"Friday," the sappy earworm of a paean to the beginning of the weekend, was taken off YouTube -- or was it?

Everyone from People Magazine to Mashable is reporting that Rebecca Black's career-launching music video was taken off YouTube following an apparent dispute between Black and Ark Music Factory, the obscure record label which originally produced it for her. The video was briefly offered as a $2.99 rental. Black said on Twitter she had "nothing to do" with the move to charge to watch the video, and tweeted that she was getting her manager and lawyer to take action.

Challenge apparently accepted by her legal team: The video says it's offline "because of a copyright claim by Rebecca Black." Sounds official! So the original video with hundreds of millions of views is offline. But a high-fidelity copy of "Friday" is still on YouTube under a channel maintained by RebeccaBlack4Real.

So is that really Black's YouTube? So far, the singer and YouTube haven't responded to tweeted requests for confirmation of the channel's authenticity. And Rebecca Black's official website oddly still embeds the original version which now displays a copyright warning. You'd think that she'd update her own site with the new version, if RebeccaBlack4Real is her actual YouTube channel.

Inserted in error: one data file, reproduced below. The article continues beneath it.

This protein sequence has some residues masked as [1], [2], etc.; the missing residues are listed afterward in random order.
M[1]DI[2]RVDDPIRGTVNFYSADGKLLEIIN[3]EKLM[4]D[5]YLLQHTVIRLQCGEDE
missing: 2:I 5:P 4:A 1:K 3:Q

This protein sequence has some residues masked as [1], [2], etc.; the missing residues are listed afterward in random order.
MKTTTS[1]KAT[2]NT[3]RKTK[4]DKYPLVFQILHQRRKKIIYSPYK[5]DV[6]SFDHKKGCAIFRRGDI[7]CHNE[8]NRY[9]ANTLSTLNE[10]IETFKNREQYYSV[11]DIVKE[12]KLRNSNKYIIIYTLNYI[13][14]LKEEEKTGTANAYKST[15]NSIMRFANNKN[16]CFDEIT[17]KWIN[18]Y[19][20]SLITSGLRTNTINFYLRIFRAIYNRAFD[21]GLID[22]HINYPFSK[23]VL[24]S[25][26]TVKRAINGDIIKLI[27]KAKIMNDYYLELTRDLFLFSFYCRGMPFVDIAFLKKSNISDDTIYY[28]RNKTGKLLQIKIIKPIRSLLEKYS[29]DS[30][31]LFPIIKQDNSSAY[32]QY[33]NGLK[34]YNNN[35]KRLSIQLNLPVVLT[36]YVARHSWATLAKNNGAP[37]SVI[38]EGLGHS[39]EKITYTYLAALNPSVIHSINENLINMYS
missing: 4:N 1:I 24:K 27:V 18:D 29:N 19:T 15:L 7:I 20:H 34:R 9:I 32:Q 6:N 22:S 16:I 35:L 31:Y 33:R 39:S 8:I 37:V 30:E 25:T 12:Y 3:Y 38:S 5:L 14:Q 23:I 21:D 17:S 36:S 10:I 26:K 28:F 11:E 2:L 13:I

But the other videos posted on the channel -- responses to pop stars Nick Jonas and Justin Bieber, and clips from Good Morning America -- suggest it might be the real deal. Here's why I say that: If it weren't Black's official channel, where she'd presumably obtained permission in advance to share the clips in question with her fans, wouldn't Popstar Magazine and ABC, not to mention Black herself, have issued takedowns for their material on her channel?

Adding to the mystery of who's got the copyright to the video, a so-called "director's cut" appeared early Friday morning on YouTube. But that appears to be a clever fake: While the channel is named RebeccaBlackOnVevo, the usual format for official artist channels licensed by Vevo, the music-video joint venture between YouTube owner Google and the big music labels, there is no such artist or video on Vevo.com itself. (Vevo videos normally appear both on YouTube and Vevo.com.) And sure enough, the account and video were terminated Friday afternoon "due to multiple or severe violations of our Community Guidelines," YouTube's site reports.

RebeccaBlack4Real also favorited Katy Perry's new "Last Friday Night" video, in which Black appears as a partying teen:

We'll update as we find out more -- but for now, you can relax and play "Friday" to your heart's content.